DNV, the independent energy expert and assurance provider, has acted as technical consultant to Saudi Power Procurement Company (SPPC) during the development of the Sudair 1.5 GW solar PV project. DNV supported SPPC for over two years with a scope of work which included preparation of project protocol documents, setting the technical conditions of the project, such as project grid interconnection requirements, technical aspects of the PPA and the transmission connection agreement. Furthermore, DNV assisted SPPC in the negotiations leading to the execution of the PPA.
The Kingdom of Saudi Arabia is blessed with significant natural resources and is aiming for 50% of its energy to come from renewables by 2030. This solar farm is considered to be a flagship project within Saudi Arabia and an important step towards realizing the country’s energy transition plans.
Santiago Blanco, Vice President and Area Manager, Southern Europe, Middle East and Africa and Latin America of Energy Systems at DNV said: “We are delighted to have supported Saudi Power Procurement Company (SPPC) in obtaining PPA signoff on the impressive 1.5 GW Sudair Solar PV project. This will be among the largest PV plants in the world and the biggest within Saudi Arabia, which highlights the visionary energy transition plans the country has. Supporting such a project aligns with the values we have within DNV of enabling the energy transition globally.”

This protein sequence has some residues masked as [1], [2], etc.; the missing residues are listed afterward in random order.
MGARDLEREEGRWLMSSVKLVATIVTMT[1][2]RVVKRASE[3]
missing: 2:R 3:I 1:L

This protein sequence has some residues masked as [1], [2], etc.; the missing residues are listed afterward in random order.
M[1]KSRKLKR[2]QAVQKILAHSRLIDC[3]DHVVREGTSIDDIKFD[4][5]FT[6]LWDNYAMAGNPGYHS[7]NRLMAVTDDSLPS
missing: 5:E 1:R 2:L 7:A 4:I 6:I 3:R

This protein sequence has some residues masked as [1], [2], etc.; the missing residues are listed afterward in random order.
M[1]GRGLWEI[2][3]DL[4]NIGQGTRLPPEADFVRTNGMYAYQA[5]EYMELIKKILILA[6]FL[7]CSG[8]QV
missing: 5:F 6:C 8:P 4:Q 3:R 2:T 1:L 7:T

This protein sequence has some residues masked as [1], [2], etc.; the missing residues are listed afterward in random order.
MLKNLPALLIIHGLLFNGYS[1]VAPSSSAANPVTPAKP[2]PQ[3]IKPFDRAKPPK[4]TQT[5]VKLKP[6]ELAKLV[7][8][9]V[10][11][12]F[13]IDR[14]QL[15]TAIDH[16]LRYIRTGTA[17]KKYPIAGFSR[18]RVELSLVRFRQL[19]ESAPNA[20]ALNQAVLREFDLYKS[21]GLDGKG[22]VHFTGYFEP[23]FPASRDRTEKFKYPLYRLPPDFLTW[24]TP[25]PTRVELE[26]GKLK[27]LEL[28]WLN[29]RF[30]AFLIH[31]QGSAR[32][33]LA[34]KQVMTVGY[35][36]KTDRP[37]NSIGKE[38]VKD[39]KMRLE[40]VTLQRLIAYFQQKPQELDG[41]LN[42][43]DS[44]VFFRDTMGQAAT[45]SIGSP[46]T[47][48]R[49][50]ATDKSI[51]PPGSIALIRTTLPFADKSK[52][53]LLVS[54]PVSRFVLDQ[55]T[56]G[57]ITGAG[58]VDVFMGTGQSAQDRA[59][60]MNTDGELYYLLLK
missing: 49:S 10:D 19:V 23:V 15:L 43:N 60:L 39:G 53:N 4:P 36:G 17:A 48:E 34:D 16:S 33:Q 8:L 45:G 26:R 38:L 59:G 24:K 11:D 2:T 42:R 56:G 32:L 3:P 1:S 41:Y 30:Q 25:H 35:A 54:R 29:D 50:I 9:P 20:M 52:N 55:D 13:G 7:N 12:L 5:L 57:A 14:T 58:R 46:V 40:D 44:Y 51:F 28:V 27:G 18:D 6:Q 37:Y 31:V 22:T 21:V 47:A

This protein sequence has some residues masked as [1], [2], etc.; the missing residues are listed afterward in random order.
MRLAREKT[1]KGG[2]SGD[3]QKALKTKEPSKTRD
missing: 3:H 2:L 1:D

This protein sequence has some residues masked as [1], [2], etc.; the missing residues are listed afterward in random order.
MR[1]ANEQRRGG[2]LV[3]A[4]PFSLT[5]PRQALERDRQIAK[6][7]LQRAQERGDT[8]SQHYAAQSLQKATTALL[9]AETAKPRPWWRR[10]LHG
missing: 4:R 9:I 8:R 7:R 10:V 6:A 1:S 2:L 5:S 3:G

The Sudair 1.5 GW Solar PV project is sponsored by a consortium led by ACWA Power and backed by Saudi Arabia’s sovereign wealth Public Investment Fund (PIF). The consortium has signed a 25-year power purchase agreement (PPA) with SPPC and has made an investment of SAR 3.4 billion ($907 million) in the 1.5 GW solar park.
The first phase of the project is expected to begin producing electricity during the second half of 2022 and when fully operational, the Sudair Solar PV project is set to become one of the world’s largest solar PV plants by capacity.
Located in Sudair Industrial City, the plant will meet the energy needs of 185,000 homes and reduce carbon emissions by about 2.9 million tons annually.